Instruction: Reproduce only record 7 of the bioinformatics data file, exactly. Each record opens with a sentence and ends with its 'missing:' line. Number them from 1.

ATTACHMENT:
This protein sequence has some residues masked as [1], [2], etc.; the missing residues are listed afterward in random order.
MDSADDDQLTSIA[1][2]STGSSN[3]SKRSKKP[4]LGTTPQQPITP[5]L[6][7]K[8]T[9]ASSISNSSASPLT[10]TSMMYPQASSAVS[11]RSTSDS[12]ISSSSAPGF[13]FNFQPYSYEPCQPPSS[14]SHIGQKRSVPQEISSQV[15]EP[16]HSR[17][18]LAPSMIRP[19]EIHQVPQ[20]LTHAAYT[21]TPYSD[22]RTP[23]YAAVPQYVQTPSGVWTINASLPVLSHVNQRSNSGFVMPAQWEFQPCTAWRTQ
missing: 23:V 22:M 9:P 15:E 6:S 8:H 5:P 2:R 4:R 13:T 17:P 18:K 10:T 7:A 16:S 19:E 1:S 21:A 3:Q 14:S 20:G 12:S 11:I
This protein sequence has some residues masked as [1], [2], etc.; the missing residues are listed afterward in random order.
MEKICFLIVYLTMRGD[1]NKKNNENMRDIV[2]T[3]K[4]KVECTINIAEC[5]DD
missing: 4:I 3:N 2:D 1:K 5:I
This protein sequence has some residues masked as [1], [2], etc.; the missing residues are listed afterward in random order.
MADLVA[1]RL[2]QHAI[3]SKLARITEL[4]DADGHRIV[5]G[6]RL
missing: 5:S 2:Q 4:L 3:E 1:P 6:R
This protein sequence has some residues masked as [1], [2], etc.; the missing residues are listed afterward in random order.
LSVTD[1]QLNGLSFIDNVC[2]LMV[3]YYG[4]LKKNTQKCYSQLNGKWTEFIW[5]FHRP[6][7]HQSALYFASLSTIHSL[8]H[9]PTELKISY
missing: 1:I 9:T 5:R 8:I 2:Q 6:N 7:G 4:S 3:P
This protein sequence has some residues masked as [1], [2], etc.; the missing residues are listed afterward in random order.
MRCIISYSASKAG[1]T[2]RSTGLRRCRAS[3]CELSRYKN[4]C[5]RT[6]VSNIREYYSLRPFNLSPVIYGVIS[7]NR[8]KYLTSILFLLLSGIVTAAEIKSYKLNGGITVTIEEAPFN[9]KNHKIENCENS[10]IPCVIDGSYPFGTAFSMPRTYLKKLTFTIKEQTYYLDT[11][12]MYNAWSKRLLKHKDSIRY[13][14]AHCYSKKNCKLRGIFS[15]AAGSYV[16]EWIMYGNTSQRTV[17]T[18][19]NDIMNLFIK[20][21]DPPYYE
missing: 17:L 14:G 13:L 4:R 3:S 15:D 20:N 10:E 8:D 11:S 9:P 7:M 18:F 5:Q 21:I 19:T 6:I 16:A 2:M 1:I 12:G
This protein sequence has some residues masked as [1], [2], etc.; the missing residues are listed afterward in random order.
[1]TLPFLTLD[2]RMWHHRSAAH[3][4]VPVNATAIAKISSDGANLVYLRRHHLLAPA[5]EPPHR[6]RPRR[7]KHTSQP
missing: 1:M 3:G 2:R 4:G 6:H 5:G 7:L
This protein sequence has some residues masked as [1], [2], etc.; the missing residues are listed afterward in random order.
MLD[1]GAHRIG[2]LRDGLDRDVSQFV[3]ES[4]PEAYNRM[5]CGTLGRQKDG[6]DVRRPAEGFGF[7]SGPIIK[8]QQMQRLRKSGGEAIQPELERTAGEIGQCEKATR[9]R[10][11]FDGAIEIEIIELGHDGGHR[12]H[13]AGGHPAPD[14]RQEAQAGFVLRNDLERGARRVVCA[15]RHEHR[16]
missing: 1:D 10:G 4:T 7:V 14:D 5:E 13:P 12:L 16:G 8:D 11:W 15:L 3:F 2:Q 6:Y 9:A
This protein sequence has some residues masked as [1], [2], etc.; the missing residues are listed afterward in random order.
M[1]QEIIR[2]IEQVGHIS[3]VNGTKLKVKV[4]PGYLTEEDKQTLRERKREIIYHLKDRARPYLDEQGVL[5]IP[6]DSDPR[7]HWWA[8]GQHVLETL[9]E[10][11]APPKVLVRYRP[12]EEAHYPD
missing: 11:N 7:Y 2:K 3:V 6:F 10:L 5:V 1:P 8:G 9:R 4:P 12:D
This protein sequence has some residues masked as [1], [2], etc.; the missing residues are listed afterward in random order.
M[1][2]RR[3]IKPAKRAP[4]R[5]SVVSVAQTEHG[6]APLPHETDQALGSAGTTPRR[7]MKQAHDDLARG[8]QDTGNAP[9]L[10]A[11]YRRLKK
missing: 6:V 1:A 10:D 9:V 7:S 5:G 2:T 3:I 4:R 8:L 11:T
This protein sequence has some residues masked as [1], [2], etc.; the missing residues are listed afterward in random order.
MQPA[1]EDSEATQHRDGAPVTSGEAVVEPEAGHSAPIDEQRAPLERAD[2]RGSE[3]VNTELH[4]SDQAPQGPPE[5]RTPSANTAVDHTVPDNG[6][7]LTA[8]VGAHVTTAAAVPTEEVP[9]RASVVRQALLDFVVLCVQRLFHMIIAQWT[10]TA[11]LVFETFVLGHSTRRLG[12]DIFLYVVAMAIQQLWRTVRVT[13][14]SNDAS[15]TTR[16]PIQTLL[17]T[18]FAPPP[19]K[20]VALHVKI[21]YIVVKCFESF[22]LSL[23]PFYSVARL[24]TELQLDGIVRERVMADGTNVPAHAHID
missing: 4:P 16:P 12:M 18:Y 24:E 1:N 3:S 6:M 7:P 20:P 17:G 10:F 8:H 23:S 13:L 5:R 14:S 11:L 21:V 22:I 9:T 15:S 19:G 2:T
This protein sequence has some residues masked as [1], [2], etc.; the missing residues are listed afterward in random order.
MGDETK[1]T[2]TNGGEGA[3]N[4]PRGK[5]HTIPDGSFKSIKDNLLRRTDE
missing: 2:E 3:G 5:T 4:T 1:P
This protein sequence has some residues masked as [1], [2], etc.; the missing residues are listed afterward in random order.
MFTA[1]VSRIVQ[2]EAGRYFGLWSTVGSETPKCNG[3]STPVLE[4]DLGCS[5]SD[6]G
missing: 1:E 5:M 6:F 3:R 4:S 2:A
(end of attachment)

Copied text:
This protein sequence has some residues masked as [1], [2], etc.; the missing residues are listed afterward in random order.
MLD[1]GAHRIG[2]LRDGLDRDVSQFV[3]ES[4]PEAYNRM[5]CGTLGRQKDG[6]DVRRPAEGFGF[7]SGPIIK[8]QQMQRLRKSGGEAIQPELERTAGEIGQCEKATR[9]R[10][11]FDGAIEIEIIELGHDGGHR[12]H[13]AGGHPAPD[14]RQEAQAGFVLRNDLERGARRVVCA[15]RHEHR[16]
missing: 1:D 10:G 4:T 7:V 14:D 5:E 13:P 12:L 16:G 8:D 11:W 15:L 3:F 2:Q 6:Y 9:A